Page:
The Effect of Withdrawal of Combined Hormone Replacement Therapy (HRT) on the Proliferation of Breast Cancers in Postmenopausal Women
R Mathew, C Laronga, G Acs. University of South Florida College of Medicine, Tampa, FL; Moffitt Cancer Center, Tampa, FL
Background: Postmenopausal combined HRT has been shown to be associated with a slightly increased risk of breast carcinoma (BC). Recent registry data showed a decrease in the incidence of BC corresponding in time to the decreased used of HRT following the 2002 publication of the results of the Women's Health Initiative trial. Based on the proliferative effect of estrogen and progesterone on benign mammary epithelial cells, it was hypothesized that the observed drop in BC incidence may be due to decreased proliferation of BC following HRT withdrawal. However, apart from one small study, there is very limited information available regarding the effect of HRT on the proliferation of human BC in clinical material.
Design: We selected 404 invasive BC diagnosed in postmenopausal women with available core needle biopsy (CNB) and subsequent surgical excision for the study. Among these 312 patients never used HRT, while 92 patients were current users of combined HRT at the time of CNB (median duration of use: 10 years). Immunohistochemical assays for Ki67 were performed on 5m thick paraffin sections. Slides were digitized using an Aperio ScanScope XT. The percentage of Ki67 positive tumor cells (proliferation index, PI) was determined in at least 10 separate tumor areas in corresponding CNB and excisions. Mean PI values were compared using the Wilcoxon signed rank test.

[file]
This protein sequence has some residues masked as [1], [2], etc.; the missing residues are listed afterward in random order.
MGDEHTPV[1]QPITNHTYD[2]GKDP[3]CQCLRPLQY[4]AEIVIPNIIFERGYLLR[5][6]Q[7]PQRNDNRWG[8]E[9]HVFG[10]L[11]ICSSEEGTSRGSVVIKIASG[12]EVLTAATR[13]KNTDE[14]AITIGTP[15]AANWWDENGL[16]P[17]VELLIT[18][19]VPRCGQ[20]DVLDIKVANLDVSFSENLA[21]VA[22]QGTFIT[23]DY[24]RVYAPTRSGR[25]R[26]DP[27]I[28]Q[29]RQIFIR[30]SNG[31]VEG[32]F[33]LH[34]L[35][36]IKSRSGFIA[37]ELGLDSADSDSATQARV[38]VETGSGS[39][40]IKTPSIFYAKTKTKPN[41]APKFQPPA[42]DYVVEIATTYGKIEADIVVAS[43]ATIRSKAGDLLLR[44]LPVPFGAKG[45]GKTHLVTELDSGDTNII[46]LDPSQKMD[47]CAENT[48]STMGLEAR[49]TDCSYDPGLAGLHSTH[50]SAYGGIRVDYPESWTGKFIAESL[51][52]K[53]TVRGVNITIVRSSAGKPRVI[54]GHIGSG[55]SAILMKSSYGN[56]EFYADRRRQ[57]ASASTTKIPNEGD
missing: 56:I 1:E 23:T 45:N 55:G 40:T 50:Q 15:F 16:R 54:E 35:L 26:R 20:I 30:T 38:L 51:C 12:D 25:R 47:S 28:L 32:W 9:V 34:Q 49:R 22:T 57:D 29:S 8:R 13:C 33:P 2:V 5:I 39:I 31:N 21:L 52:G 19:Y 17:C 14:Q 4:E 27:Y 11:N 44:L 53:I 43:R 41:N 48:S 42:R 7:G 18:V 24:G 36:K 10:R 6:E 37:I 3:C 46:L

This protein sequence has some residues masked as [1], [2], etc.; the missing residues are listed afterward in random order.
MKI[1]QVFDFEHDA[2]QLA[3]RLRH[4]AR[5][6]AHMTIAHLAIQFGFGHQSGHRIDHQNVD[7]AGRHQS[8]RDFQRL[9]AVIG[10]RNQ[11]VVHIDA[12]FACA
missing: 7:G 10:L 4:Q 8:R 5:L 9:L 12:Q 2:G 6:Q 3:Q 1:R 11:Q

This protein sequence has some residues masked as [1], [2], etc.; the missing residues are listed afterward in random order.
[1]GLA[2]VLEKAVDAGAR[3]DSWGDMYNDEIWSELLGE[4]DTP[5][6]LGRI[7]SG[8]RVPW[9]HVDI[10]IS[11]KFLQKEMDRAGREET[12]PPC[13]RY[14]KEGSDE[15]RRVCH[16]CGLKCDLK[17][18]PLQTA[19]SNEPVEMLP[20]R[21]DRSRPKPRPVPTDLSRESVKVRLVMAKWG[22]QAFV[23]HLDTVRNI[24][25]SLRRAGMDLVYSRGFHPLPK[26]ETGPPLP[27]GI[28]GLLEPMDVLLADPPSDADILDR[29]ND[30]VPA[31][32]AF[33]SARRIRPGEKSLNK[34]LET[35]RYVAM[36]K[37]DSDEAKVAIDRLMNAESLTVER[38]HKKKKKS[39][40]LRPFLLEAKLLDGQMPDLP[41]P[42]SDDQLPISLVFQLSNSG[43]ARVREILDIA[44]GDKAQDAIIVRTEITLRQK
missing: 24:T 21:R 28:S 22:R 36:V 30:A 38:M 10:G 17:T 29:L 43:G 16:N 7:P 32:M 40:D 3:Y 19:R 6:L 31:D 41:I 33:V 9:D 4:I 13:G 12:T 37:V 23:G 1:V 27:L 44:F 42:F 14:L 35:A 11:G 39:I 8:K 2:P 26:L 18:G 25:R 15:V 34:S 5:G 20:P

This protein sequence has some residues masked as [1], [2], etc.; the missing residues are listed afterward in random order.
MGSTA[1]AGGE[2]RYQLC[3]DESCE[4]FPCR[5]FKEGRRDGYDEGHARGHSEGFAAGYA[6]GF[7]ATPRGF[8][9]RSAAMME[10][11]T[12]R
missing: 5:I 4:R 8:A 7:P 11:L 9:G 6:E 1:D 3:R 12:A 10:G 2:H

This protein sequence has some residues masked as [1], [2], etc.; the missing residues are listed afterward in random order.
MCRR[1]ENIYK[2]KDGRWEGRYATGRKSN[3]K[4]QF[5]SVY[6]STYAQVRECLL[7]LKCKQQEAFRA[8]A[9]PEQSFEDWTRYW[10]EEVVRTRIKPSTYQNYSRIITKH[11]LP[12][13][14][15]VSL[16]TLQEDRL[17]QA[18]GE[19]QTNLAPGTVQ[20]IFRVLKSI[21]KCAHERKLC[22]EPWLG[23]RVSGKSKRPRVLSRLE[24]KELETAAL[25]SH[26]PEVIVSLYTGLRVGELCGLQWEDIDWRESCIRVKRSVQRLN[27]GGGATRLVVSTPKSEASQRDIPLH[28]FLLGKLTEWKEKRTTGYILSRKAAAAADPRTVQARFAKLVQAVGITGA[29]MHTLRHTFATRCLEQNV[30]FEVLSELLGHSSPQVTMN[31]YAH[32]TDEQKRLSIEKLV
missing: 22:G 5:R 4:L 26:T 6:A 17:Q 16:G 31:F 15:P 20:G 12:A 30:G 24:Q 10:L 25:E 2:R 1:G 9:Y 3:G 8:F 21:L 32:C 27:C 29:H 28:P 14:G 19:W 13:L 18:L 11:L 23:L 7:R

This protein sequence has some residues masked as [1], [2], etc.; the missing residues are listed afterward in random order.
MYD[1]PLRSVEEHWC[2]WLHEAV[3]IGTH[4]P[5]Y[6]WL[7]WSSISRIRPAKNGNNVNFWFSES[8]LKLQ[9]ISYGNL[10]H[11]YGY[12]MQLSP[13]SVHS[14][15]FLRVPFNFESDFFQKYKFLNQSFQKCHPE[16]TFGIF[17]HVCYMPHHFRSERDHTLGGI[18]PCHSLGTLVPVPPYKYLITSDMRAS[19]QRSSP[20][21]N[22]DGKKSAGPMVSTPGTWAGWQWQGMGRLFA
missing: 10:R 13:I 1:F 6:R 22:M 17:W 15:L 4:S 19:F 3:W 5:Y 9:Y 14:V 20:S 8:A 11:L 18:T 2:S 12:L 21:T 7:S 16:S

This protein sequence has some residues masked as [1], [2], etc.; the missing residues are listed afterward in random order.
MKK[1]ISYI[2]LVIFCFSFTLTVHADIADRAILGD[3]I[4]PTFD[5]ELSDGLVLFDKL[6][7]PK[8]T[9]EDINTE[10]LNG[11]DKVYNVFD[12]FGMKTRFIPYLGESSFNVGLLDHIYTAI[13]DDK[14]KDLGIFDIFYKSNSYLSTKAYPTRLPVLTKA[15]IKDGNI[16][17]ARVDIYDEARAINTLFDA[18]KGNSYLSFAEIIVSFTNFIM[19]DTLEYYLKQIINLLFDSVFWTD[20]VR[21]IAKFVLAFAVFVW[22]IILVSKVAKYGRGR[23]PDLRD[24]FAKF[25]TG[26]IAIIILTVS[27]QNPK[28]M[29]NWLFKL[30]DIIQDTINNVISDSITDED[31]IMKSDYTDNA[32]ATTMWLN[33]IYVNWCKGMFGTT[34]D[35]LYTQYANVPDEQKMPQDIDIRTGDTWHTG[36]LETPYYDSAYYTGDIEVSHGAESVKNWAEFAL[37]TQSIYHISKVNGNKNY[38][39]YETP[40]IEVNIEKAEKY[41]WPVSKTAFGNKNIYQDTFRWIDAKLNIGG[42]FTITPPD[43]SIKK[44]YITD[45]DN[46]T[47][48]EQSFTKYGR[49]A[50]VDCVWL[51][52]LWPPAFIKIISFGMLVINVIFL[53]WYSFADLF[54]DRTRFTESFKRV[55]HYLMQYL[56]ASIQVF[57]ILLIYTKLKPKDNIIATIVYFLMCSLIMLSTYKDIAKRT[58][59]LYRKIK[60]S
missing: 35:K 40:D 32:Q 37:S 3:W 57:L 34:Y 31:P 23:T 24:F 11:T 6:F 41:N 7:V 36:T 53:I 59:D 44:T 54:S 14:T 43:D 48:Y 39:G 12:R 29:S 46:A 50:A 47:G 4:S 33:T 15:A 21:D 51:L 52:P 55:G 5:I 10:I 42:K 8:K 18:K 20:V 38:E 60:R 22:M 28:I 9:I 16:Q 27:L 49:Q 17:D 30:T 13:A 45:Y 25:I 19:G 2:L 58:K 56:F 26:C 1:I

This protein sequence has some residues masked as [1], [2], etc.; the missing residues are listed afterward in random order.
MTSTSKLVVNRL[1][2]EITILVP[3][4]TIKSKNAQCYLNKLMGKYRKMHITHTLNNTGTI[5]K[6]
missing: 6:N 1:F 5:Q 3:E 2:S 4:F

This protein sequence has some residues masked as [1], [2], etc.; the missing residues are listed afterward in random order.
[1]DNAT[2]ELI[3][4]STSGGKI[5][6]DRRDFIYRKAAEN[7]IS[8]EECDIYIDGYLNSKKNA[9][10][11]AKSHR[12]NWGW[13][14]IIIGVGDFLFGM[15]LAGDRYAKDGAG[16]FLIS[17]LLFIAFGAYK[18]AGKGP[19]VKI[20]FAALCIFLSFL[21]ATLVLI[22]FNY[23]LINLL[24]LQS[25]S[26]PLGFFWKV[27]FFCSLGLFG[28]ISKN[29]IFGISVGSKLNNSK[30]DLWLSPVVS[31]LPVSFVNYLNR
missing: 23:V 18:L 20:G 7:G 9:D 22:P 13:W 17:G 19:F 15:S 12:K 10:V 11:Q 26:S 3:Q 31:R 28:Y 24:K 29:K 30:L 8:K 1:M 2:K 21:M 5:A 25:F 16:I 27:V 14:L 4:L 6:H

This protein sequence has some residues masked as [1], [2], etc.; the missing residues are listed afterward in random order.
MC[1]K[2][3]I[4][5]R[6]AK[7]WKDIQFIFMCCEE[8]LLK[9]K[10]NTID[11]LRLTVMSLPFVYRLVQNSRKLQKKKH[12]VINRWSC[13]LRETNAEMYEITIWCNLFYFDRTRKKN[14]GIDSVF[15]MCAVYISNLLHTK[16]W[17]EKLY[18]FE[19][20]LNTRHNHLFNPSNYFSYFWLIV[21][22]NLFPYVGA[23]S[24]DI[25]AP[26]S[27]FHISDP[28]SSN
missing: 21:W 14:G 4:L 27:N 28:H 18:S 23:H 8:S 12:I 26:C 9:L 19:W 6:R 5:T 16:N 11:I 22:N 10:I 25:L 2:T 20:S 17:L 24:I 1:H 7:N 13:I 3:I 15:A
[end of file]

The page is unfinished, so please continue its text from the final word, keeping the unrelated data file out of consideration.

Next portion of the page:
Results: All current users stopped HRT after diagnosis of BC on CNB, the median time between CNB and excision was 41 days. We found no significant difference between never and current users with regard to age, tumor size, histologic type, grade, presence of lymphatic invasion and nodal metastasis, and hormone receptor and HER2 status. The number of mitoses per 10 high power fields was significantly higher in excisional compared to CNB material in both current and never users. The PI of BC was significantly higher in never users compared to current users in both CNB and excision. We found no significant difference in PI determined in CNB and subsequent excison either in never or current HRT users.
Conclusions: Our results do not support the hypothesis that withdrawal of HRT results in decreased proliferation of BC contributing to the observed recent drop in BC incidence. These findings are in contrast to prior data obtained in benign mammary epithelial cells and likely reflect important differences in the regulation of cell proliferation in benign and malignant cells.
Tuesday, March 10, 2009 1:00 PM
Poster Session IV # 22, Tuesday Afternoon